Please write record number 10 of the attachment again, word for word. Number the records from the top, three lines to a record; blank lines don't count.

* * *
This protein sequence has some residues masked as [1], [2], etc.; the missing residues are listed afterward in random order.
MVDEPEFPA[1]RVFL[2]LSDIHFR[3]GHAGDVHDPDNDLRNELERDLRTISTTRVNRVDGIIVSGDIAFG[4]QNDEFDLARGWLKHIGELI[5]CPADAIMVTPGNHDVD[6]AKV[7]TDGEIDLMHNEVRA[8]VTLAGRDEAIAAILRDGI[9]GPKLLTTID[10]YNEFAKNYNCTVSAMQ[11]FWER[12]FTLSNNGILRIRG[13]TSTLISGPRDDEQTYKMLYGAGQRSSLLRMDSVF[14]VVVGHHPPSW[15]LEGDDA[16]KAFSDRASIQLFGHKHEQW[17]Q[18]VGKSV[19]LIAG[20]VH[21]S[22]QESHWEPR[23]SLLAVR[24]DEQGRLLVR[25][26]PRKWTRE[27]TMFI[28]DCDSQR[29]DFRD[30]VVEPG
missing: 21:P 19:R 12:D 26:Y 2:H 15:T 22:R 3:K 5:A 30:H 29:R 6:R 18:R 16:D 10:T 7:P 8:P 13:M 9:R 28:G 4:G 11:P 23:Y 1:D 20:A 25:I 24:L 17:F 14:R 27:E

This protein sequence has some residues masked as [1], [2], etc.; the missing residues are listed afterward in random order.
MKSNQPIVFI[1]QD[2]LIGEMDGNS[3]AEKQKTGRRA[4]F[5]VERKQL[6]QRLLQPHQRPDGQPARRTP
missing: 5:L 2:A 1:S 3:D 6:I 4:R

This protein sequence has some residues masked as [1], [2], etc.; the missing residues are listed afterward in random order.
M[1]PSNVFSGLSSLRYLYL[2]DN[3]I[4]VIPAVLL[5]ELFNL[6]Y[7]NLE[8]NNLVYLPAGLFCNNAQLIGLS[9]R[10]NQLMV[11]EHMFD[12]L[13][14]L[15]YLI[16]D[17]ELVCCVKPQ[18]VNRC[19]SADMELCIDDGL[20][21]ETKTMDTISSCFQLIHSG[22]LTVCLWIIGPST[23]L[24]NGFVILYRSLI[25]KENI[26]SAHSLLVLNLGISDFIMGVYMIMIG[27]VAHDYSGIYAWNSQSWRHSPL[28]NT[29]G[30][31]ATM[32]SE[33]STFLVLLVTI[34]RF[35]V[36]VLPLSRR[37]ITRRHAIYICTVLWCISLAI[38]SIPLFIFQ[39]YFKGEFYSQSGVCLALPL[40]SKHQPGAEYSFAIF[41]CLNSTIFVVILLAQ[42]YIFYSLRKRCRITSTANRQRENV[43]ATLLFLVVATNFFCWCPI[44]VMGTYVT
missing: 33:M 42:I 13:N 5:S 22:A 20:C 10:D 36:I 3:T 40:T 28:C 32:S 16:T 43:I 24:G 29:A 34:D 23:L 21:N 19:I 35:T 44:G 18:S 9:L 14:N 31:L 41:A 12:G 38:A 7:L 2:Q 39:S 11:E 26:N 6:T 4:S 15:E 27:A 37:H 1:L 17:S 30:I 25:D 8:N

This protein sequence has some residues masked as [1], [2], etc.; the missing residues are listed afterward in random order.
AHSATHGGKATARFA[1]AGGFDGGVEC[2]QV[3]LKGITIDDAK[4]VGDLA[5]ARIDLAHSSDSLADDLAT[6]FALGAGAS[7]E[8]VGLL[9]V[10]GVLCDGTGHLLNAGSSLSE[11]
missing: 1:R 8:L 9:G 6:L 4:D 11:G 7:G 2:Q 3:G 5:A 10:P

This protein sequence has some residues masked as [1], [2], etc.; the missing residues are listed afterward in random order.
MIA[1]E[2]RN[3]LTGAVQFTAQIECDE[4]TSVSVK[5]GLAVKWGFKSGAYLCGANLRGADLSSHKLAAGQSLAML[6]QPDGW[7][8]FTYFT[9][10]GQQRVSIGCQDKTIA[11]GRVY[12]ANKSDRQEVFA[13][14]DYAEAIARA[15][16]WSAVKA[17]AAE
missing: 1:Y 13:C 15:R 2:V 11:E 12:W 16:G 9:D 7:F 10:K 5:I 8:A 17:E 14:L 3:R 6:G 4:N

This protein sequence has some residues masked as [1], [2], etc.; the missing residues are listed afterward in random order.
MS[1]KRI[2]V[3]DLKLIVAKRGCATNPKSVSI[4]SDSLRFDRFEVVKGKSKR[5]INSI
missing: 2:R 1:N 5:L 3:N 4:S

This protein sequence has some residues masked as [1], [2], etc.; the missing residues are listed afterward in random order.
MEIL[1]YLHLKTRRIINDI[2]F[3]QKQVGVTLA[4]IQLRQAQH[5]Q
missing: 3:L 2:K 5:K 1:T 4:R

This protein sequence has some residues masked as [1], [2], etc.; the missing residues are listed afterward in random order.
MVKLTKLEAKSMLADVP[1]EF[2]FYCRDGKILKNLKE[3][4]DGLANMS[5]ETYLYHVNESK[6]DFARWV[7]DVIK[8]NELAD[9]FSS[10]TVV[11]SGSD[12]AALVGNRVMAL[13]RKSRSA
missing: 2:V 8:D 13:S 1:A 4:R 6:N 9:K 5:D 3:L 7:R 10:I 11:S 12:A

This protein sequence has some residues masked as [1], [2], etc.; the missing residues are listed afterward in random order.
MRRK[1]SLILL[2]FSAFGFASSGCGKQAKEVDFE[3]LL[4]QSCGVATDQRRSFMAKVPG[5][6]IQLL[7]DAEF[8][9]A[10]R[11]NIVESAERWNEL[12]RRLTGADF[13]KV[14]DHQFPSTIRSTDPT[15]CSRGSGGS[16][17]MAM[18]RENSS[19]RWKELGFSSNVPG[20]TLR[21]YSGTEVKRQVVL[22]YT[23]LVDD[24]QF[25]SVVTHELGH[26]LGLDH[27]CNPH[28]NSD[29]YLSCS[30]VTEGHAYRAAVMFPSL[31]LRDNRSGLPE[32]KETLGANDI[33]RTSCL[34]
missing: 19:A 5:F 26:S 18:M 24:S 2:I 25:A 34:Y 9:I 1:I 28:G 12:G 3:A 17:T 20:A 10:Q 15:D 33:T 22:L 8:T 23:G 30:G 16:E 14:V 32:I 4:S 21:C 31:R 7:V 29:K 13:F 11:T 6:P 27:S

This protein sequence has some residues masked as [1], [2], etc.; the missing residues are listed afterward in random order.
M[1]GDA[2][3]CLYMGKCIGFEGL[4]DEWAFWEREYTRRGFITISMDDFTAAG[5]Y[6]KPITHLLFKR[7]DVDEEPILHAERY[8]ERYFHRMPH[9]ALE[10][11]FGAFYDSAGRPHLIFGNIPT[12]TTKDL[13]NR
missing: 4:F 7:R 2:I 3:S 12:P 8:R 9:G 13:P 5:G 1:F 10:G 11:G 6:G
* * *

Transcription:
This protein sequence has some residues masked as [1], [2], etc.; the missing residues are listed afterward in random order.
M[1]GDA[2][3]CLYMGKCIGFEGL[4]DEWAFWEREYTRRGFITISMDDFTAAG[5]Y[6]KPITHLLFKR[7]DVDEEPILHAERY[8]ERYFHRMPH[9]ALE[10][11]FGAFYDSAGRPHLIFGNIPT[12]TTKDL[13]NR
missing: 4:F 7:R 2:I 3:S 12:P 8:R 9:G 13:P 5:G 1:F 10:G 11:G 6:G